Less than a year later, the 6-foot-3 Tampa native has already shaved a half-second off those times. For context, Bolt’s best time as an 18-year-old was 19.94. The Jamaican legend’s seemingly untouchable world record of 19.19 might just be in jeopardy by Paris 2024 if Knighton keeps up his current pace. 

Next up for Knighton are the USATF Outdoor Championships in June and the world championships in July, if he makes the team. Both meets take place in Eugene, Oregon, where he went 19.84 last summer.

In other track news, a pair of Olympic hurdles champions won events at the Penn Relays on Saturday in Philadelphia, which drew a television audience of 225,000 on ESPN2 – the only Olympic-sport event to draw an audience of more than 200,000 last week. 

400m gold medalist Sydney McLaughlin prevailed in the 100m hurdles with a 12.75 and 800m gold medalist Athing Mu triumphed in the 600m with a 1:22.74, the fourth-best time ever in the event. Devon Allen, who recently signed with the Philadelphia Eagles football team as a wide receiver, won his third 110m hurdles race in a row this season in 13.11, the second-fastest time this year. Allen had close competition from Jamaica’s 2016 Olympic champion, Omar McLeod (13.22).

Cricket’s Olympic bid gets boost 

A $3 million bid by the International Cricket Council (ICC) to have cricket included in the LA28 Games was enhanced by Sunday’s news that a 10,000-seat cricket stadium will be built in Irvine, California. 

The odds of cricket’s addition have been considered low ever since it was left off a provisional list of 28 sports for 2028 last year. But with infrastructure now in the works, there might be enough to change the Los Angeles 2028 Local Organizing Committee’s mind before an official proposal is made next year. Even if the bid falls short, the stadium at Great Park will serve as the home for Major League Cricket’s Southern California-based franchise.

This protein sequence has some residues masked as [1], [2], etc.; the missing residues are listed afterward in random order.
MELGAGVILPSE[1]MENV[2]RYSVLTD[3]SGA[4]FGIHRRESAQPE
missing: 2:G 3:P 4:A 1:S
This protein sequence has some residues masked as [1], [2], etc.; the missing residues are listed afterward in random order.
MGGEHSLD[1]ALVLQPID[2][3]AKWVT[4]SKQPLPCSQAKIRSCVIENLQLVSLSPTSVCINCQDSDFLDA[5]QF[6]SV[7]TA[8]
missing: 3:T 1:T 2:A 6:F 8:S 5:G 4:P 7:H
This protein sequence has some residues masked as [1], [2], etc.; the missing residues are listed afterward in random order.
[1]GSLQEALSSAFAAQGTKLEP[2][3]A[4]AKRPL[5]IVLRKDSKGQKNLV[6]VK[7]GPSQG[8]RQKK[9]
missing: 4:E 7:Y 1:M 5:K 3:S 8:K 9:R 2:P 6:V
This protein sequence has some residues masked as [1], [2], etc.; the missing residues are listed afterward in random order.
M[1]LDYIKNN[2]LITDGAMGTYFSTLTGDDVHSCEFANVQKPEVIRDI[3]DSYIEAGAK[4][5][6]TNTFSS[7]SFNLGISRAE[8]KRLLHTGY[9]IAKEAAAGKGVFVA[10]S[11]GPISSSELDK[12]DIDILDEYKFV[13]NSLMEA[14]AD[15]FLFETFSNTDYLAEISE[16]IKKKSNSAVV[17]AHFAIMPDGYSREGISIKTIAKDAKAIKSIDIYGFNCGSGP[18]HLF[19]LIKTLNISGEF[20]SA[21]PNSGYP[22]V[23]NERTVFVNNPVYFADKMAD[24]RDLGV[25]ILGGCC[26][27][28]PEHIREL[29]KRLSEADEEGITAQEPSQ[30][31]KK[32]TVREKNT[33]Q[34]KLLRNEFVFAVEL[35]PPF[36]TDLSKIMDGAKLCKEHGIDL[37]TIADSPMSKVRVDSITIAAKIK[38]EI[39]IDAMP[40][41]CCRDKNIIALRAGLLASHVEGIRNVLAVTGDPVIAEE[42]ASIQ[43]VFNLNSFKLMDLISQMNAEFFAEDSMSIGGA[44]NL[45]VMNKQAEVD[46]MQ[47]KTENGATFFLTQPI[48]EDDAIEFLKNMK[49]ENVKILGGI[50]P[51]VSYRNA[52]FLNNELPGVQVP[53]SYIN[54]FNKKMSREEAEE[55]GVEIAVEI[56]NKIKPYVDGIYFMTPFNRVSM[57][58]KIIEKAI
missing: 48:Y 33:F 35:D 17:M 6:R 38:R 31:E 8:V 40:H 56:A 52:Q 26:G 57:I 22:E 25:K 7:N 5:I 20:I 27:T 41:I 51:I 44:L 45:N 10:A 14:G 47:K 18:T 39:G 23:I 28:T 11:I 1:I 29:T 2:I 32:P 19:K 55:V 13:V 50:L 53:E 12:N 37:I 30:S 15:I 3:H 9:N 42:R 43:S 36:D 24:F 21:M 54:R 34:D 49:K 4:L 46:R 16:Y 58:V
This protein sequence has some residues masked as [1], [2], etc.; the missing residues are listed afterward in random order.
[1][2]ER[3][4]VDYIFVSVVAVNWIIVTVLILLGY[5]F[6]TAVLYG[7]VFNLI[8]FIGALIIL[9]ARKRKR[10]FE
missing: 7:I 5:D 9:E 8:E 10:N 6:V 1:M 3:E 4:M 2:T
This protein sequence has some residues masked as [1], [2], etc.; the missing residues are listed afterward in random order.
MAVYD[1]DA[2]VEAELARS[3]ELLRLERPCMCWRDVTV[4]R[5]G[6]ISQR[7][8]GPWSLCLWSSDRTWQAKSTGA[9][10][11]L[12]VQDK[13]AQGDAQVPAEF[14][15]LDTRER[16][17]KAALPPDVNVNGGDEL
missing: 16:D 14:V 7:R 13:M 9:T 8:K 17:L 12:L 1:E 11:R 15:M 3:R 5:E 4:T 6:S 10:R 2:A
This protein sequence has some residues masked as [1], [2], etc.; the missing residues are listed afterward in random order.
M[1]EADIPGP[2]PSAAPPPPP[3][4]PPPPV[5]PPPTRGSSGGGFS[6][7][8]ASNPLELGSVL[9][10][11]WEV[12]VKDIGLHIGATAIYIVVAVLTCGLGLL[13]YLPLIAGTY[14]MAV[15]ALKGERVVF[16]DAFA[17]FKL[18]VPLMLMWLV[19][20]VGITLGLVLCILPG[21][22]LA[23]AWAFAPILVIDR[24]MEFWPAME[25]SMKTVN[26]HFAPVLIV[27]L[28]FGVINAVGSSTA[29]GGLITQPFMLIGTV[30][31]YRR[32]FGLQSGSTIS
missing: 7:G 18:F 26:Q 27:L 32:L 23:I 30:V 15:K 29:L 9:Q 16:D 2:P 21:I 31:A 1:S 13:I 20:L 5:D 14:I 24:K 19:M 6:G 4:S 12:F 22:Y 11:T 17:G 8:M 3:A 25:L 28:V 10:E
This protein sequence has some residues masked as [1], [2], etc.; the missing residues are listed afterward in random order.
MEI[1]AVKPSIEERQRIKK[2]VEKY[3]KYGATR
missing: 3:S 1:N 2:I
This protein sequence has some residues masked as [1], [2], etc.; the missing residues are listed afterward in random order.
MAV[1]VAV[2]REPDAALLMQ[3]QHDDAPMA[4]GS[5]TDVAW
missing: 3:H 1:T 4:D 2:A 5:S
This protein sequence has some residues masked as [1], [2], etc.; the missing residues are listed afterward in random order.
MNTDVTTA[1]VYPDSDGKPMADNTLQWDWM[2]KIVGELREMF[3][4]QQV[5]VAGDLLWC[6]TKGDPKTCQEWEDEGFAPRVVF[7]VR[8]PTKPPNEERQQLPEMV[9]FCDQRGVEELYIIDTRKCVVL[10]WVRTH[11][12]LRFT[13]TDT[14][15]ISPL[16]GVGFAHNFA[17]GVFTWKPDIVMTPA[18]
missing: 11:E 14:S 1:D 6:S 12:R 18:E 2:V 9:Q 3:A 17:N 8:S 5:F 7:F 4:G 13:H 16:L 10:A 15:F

“Our investment in Major League Cricket (MLC) in America is based on our belief in the exciting future of cricket in the USA and is well-aligned to our strategy of establishing Knight Riders as a global brand in T20 cricket,” said Bollywood megastar Shah Rukh Khan, who is part of Knight Riders Group – a backer of the project and founding investor in MLC. “Plans to build a world-class cricket stadium in the greater Los Angeles area is exciting for us and MLC. This will no doubt have a transformational impact for cricket in one of the world’s most iconic metropolitan destinations.”

Cricket hasn’t been included in the Olympics since 1900.

Griner’s status updated to ‘wrongfully detained’

More than two months after her arrest in Russia, the U.S. State Department has updated the status of WNBA star Brittney Griner, a two-time Olympic gold medalist, as “wrongfully detained.”